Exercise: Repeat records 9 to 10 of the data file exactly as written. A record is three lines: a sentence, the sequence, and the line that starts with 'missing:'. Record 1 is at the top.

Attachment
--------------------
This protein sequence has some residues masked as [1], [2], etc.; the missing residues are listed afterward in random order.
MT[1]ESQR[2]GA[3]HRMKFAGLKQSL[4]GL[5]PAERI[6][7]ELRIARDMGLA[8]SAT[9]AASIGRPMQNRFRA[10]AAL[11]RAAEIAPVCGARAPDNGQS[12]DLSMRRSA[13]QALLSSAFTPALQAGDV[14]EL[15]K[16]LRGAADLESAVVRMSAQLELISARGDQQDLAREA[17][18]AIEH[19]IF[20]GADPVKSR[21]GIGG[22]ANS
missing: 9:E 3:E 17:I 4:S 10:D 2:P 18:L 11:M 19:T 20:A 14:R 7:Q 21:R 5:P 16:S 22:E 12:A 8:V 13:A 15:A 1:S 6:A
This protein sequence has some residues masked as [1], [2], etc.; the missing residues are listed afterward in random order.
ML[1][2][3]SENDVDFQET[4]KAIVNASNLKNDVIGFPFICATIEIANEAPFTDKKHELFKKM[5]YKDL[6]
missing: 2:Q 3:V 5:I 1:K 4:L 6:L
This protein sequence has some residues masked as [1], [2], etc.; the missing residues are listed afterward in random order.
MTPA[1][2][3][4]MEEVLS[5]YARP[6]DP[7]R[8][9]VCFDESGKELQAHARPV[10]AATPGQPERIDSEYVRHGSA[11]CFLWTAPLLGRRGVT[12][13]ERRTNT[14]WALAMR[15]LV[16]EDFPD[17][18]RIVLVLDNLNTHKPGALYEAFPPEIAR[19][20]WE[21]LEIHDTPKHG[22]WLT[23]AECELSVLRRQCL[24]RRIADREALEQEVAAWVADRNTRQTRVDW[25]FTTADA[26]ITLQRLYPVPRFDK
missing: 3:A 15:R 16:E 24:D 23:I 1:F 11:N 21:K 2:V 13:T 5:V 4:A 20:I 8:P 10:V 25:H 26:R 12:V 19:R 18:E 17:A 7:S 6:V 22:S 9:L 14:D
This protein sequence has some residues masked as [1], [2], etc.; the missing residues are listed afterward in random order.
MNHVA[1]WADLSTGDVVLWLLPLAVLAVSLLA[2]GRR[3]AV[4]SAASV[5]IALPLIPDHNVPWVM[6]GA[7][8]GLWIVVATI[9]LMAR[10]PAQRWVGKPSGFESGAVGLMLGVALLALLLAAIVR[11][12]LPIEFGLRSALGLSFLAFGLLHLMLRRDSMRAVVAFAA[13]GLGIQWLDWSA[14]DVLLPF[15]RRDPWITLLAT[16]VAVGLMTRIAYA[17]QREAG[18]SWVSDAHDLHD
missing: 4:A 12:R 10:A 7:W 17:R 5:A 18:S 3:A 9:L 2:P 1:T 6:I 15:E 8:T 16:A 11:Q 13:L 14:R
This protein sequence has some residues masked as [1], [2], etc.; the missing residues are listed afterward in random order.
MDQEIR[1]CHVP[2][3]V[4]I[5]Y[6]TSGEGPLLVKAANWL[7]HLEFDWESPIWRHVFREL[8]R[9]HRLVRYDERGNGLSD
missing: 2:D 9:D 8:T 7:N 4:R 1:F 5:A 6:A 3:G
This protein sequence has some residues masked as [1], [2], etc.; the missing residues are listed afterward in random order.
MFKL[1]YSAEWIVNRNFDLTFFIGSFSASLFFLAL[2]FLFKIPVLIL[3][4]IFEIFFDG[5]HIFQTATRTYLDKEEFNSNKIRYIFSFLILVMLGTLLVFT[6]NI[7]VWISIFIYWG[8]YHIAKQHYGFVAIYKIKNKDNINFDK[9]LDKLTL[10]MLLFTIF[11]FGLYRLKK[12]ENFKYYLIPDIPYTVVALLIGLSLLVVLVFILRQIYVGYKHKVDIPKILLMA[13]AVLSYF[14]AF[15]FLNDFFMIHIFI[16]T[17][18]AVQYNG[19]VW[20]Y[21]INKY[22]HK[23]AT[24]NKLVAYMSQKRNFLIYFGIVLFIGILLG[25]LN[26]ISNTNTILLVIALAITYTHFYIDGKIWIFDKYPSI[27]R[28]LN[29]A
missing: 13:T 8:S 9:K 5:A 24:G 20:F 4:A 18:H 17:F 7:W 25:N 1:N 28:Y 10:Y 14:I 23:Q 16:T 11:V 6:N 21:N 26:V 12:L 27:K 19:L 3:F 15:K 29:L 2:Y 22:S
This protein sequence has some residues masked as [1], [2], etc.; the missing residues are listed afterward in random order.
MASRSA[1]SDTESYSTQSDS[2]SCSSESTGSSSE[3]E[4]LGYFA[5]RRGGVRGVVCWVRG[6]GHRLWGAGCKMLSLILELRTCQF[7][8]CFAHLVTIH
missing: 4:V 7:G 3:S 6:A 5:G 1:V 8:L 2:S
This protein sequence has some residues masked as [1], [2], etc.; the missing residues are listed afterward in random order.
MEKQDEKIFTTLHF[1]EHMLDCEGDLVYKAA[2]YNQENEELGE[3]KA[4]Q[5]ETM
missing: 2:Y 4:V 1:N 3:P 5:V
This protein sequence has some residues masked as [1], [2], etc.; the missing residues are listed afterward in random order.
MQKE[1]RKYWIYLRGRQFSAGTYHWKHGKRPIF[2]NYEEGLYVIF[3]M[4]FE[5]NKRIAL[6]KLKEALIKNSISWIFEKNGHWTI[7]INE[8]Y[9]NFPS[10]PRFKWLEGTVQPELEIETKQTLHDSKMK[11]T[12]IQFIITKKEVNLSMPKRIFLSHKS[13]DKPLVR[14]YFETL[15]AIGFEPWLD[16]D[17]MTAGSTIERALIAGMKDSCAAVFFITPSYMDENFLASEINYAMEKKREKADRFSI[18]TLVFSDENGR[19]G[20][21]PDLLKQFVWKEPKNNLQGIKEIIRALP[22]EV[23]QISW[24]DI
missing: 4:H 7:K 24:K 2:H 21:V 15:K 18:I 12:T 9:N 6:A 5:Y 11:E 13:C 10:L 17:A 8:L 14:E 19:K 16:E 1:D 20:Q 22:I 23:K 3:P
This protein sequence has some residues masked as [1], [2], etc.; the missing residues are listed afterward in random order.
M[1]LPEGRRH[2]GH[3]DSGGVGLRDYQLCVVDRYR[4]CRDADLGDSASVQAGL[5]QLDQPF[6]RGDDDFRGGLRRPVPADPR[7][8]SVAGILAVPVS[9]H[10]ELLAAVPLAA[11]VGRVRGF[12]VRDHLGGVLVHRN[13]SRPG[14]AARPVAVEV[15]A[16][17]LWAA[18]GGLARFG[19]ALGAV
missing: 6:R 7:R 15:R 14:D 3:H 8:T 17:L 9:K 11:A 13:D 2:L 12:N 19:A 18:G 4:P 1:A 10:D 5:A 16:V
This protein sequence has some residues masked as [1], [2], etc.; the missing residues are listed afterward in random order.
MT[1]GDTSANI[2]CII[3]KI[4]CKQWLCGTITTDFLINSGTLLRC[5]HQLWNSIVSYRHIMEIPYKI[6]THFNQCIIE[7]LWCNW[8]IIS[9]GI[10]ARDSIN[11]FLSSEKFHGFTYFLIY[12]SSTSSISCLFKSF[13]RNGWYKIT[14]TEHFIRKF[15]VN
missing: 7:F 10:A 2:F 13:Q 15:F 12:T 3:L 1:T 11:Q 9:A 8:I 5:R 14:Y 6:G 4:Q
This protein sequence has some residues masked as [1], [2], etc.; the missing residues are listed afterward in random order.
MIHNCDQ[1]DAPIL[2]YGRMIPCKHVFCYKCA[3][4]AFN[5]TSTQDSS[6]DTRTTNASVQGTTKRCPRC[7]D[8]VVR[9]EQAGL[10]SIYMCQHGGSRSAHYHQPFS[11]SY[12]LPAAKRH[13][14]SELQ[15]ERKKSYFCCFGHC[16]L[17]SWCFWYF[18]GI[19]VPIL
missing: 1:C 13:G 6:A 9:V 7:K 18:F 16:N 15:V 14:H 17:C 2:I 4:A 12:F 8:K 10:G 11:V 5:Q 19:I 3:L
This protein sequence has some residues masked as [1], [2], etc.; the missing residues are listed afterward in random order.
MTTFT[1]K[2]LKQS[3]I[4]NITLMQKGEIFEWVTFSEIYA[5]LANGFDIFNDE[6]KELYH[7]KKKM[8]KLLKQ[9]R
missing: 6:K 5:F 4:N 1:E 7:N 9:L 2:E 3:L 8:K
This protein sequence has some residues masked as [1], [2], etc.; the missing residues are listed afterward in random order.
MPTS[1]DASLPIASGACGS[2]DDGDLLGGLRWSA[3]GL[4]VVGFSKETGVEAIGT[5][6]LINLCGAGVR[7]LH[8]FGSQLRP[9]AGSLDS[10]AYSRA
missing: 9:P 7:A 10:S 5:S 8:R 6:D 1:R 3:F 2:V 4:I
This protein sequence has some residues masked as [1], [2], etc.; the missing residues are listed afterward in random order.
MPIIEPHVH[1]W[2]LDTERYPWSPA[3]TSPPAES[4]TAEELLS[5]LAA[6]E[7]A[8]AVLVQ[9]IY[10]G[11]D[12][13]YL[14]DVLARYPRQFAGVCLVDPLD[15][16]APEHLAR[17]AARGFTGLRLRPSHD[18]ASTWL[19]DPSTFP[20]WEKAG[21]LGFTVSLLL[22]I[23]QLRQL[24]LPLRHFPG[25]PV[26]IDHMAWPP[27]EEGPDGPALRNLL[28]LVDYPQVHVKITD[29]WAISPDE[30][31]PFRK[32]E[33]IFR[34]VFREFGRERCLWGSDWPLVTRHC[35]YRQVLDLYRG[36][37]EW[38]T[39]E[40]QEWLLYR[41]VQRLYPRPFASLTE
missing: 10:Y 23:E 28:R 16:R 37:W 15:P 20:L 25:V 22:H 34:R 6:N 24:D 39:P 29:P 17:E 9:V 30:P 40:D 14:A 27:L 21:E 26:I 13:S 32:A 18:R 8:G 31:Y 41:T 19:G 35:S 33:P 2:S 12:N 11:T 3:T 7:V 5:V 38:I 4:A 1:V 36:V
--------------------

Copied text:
This protein sequence has some residues masked as [1], [2], etc.; the missing residues are listed afterward in random order.
MQKE[1]RKYWIYLRGRQFSAGTYHWKHGKRPIF[2]NYEEGLYVIF[3]M[4]FE[5]NKRIAL[6]KLKEALIKNSISWIFEKNGHWTI[7]INE[8]Y[9]NFPS[10]PRFKWLEGTVQPELEIETKQTLHDSKMK[11]T[12]IQFIITKKEVNLSMPKRIFLSHKS[13]DKPLVR[14]YFETL[15]AIGFEPWLD[16]D[17]MTAGSTIERALIAGMKDSCAAVFFITPSYMDENFLASEINYAMEKKREKADRFSI[18]TLVFSDENGR[19]G[20][21]PDLLKQFVWKEPKNNLQGIKEIIRALP[22]EV[23]QISW[24]DI
missing: 4:H 7:K 24:K 2:H 21:V 15:K 18:I 12:T 9:N 6:A 5:Y 11:E 13:C 10:L 17:A 8:L 14:E 19:K 16:E 1:D 20:Q 22:I 23:K 3:P
This protein sequence has some residues masked as [1], [2], etc.; the missing residues are listed afterward in random order.
M[1]LPEGRRH[2]GH[3]DSGGVGLRDYQLCVVDRYR[4]CRDADLGDSASVQAGL[5]QLDQPF[6]RGDDDFRGGLRRPVPADPR[7][8]SVAGILAVPVS[9]H[10]ELLAAVPLAA[11]VGRVRGF[12]VRDHLGGVLVHRN[13]SRPG[14]AARPVAVEV[15]A[16][17]LWAA[18]GGLARFG[19]ALGAV
missing: 6:R 7:R 15:R 14:D 3:H 8:T 17:L 9:K 11:A 13:D 2:L 12:N 19:A 18:G 4:P 1:A 10:D 5:A 16:V